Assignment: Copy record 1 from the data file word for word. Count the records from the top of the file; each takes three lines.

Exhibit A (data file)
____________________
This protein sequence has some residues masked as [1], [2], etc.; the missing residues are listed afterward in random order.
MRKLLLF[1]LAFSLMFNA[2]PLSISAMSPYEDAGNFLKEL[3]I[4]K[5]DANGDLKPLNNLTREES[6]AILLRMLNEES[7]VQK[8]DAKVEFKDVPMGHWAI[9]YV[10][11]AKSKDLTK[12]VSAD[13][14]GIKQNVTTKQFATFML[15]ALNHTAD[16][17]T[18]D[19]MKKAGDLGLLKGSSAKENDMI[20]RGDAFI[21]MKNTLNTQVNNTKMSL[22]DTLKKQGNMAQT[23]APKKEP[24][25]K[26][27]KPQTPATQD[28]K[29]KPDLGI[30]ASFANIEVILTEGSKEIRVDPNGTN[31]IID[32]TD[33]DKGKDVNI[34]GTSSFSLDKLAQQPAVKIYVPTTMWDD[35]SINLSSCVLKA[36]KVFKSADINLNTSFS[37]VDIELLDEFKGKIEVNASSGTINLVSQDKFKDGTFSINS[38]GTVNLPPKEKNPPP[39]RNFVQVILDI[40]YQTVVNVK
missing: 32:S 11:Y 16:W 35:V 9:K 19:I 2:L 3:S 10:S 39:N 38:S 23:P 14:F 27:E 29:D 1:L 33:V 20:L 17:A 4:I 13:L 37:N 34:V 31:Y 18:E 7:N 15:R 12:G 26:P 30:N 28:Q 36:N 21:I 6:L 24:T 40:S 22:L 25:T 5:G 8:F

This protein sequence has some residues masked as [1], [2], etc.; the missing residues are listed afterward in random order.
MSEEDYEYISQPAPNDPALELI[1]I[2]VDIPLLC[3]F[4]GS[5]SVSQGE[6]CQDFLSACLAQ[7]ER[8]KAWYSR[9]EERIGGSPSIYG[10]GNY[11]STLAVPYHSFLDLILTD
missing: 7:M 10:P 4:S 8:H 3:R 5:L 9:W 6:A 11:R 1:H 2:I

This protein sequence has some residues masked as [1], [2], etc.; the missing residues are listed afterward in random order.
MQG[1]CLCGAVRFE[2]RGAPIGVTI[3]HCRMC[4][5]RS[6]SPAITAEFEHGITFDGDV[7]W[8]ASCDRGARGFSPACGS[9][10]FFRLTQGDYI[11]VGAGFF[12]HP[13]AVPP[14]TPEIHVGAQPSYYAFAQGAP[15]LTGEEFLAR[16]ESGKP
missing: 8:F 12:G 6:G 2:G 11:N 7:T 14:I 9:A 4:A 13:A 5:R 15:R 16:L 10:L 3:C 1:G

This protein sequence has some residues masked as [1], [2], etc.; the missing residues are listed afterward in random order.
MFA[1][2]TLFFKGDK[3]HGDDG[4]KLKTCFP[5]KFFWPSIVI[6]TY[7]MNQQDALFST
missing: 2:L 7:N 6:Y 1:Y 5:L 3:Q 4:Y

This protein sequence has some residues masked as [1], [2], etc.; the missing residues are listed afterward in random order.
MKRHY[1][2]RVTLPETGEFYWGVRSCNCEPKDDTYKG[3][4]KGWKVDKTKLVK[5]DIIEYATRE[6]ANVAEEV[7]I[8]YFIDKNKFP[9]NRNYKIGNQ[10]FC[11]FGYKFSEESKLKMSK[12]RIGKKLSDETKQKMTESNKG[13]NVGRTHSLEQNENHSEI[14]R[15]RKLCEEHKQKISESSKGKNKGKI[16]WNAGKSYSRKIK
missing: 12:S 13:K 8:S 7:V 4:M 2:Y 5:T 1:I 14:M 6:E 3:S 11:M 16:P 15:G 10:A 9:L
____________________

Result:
This protein sequence has some residues masked as [1], [2], etc.; the missing residues are listed afterward in random order.
MRKLLLF[1]LAFSLMFNA[2]PLSISAMSPYEDAGNFLKEL[3]I[4]K[5]DANGDLKPLNNLTREES[6]AILLRMLNEES[7]VQK[8]DAKVEFKDVPMGHWAI[9]YV[10][11]AKSKDLTK[12]VSAD[13][14]GIKQNVTTKQFATFML[15]ALNHTAD[16][17]T[18]D[19]MKKAGDLGLLKGSSAKENDMI[20]RGDAFI[21]MKNTLNTQVNNTKMSL[22]DTLKKQGNMAQT[23]APKKEP[24][25]K[26][27]KPQTPATQD[28]K[29]KPDLGI[30]ASFANIEVILTEGSKEIRVDPNGTN[31]IID[32]TD[33]DKGKDVNI[34]GTSSFSLDKLAQQPAVKIYVPTTMWDD[35]SINLSSCVLKA[36]KVFKSADINLNTSFS[37]VDIELLDEFKGKIEVNASSGTINLVSQDKFKDGTFSINS[38]GTVNLPPKEKNPPP[39]RNFVQVILDI[40]YQTVVNVK
missing: 32:S 11:Y 16:W 35:V 9:K 19:I 2:L 3:S 10:S 39:N 38:S 23:P 14:F 27:E 29:D 1:L 33:V 20:L 17:A 4:I 13:L 37:N 34:V 31:Y 18:E 7:N 15:R 12:G 26:P 30:N 28:Q 36:N 21:I 6:L 24:T 40:S 22:L 25:T 5:G 8:F